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Agathe Snow

Based in New York, Agathe Snow’s work has gained cult following as it aims to draw the viewer in and make them feel part of the group that her pieces celebrate.

Name: Agathe Snow
Year of Birth: 1976
Birthplace: Corsica, France
Mediums: Sculpture, Video, Performance 


About Agathe Snow

Agathe Snow moved to New York aged just 18, where, working as a caterer, she met artist Dash Snow in New York’s Bowery art scene which was beginning to gain pace at this time. Upon realising she faced 183 remaining days in the USA before facing deportation Agathe and Dash made plans to marry, securing her status as a citizen – although this was not finalised until the last day of this period. Following the 9/11 attacks the Bowery movement was known for its party focus – in the face of ‘adversity’ – propelling Agathe’s career. Famed for dancing on bars, her actions were dubbed ‘art’, a term Agathe never accepted. Her first gallery exhibition however did not arrive until 2003 with pieces under the title ‘Follow me, Follow You’, focussing on abstract collages which represent aspects of her, her friends and their personal stories. Agathe continued to build her repertoire by submitting pieces for collections and exploring performance art, most notably by asking 36 individuals to dance for as long as they could beside ‘ground zero’ in New York in 2007. Later in the same year she was approached by gallery owner Jim Fuentes to produce work for a solo exhibition. For this installation Agathe built an environment under the premise of Manhattan after the Apocalypse, where the survivors built a new life for themselves inside the belly of a whale. Titled “No Need to Worry, the Apocalypse Has Already Happened. . . when it couldn’t get any worse, it just got a little better” this constantly evolving exhibition showed ‘American’ imagery such as ‘McDonalds’ logos combined with the carnage of twisted metal – demonstrating a satirical take on the values of American culture. By also allowing viewers to add their own pieces to the collage structures, Agathe not only engaged them in the work – she was also able to draw inspiration from the viewer, which young artists thrive on. The truly engaging feature of Agathe’s work is that it contains a femininity which is not normally associated with her subjects, a belief solidified in the pieces of the 2007 show “I Don’t Know but I’ve Been Told Eskimo Pussy is Mighty Cold”. Here, Agathe crucified animals and placed them adjacent to Neon signs and brightly coloured balloons. Again this suggests satire in the same way as the American imagery did in her early work as she instigates that individuals and society as a whole refuses to fully immerse in the depth of an emotionally challenging situation – rather we add or own light hearted slant to avoid pain in any form. Agathe’s personal life is also reflected in this work. Her heavily publicized divorce from Dash Snow, had reverberations across the cultural landscape of New York, which happened at this time added a different perspective to her work. When taking this into account when viewing the ‘I Don’t Know…’ exhibition it suggests Agathe was following the same course of emotional action as others and not merely criticising their behaviour – rather examining her own. Her 2008 video titled ‘Total attitude Workout Video’, reinforced the humour of her work by looking at stereotypical female behaviour, from situations as varied as ‘How to Get Into an Exclusive Nightclub’ to ‘How to Behave When Meeting Jesus’. The video reflects Agathe again on a personal level by examining feminine attributes at a time when she discovered her then husband Dash was having an extra-marital affair. Furthermore, by going back to performance art, Agathe appeared to be making reference to a wish to return to her early work, where she was still in a peaceful relationship and also less in the public attention.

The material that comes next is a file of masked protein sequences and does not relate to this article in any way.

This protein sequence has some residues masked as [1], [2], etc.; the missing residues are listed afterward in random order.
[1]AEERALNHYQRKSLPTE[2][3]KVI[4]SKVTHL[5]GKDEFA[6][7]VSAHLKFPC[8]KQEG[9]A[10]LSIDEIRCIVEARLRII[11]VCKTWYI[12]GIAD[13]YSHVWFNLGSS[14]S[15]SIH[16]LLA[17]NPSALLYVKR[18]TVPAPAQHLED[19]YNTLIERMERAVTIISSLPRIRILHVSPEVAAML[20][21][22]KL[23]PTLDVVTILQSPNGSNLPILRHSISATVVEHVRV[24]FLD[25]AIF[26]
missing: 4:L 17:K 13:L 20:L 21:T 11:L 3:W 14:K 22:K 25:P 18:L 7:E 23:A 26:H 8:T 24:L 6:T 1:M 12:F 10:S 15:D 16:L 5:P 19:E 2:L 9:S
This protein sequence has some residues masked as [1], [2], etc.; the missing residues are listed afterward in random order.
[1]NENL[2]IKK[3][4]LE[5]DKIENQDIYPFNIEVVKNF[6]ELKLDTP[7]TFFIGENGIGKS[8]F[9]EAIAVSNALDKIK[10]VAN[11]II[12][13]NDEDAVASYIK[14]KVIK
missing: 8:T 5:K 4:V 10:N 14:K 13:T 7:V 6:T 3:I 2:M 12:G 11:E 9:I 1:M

Following Dash’s death in July 2009 Agathe has made little impression on the art world, unquestionably hurt by the tragedy. Her main piece of the year for Art Basel titled ‘Something Big, Something Small’ focussed on a trinket which she ‘cannot afford to loose’. This represents perhaps that Agathe is taking a less verbose view on her art in the aftermath of tragedy. Agathe claims she never thought of herself as an artist until early 2008 and, in the wake of her recent work, the impression we of a hurt ‘girl’ suggests she no longer wishes to be one either.